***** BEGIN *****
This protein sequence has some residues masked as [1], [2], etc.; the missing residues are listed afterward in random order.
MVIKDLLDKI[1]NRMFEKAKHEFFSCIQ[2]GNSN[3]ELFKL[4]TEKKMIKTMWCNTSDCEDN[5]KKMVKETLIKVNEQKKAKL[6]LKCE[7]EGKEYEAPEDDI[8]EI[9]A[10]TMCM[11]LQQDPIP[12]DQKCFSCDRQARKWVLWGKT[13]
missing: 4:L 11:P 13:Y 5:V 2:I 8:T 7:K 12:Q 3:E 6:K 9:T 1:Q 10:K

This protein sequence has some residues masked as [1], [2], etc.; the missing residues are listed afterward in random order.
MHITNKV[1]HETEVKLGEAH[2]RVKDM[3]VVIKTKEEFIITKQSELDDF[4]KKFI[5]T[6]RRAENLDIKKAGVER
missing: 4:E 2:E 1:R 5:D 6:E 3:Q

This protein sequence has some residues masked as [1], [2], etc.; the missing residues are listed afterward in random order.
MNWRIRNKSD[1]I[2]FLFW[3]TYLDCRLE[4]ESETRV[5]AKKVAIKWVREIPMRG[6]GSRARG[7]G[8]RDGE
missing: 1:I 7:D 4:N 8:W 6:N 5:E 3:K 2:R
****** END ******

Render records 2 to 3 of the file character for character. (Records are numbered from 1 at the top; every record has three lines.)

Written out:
This protein sequence has some residues masked as [1], [2], etc.; the missing residues are listed afterward in random order.
MHITNKV[1]HETEVKLGEAH[2]RVKDM[3]VVIKTKEEFIITKQSELDDF[4]KKFI[5]T[6]RRAENLDIKKAGVER
missing: 4:E 2:E 1:R 5:D 6:E 3:Q

This protein sequence has some residues masked as [1], [2], etc.; the missing residues are listed afterward in random order.
MNWRIRNKSD[1]I[2]FLFW[3]TYLDCRLE[4]ESETRV[5]AKKVAIKWVREIPMRG[6]GSRARG[7]G[8]RDGE
missing: 1:I 7:D 4:N 8:W 6:N 5:E 3:K 2:R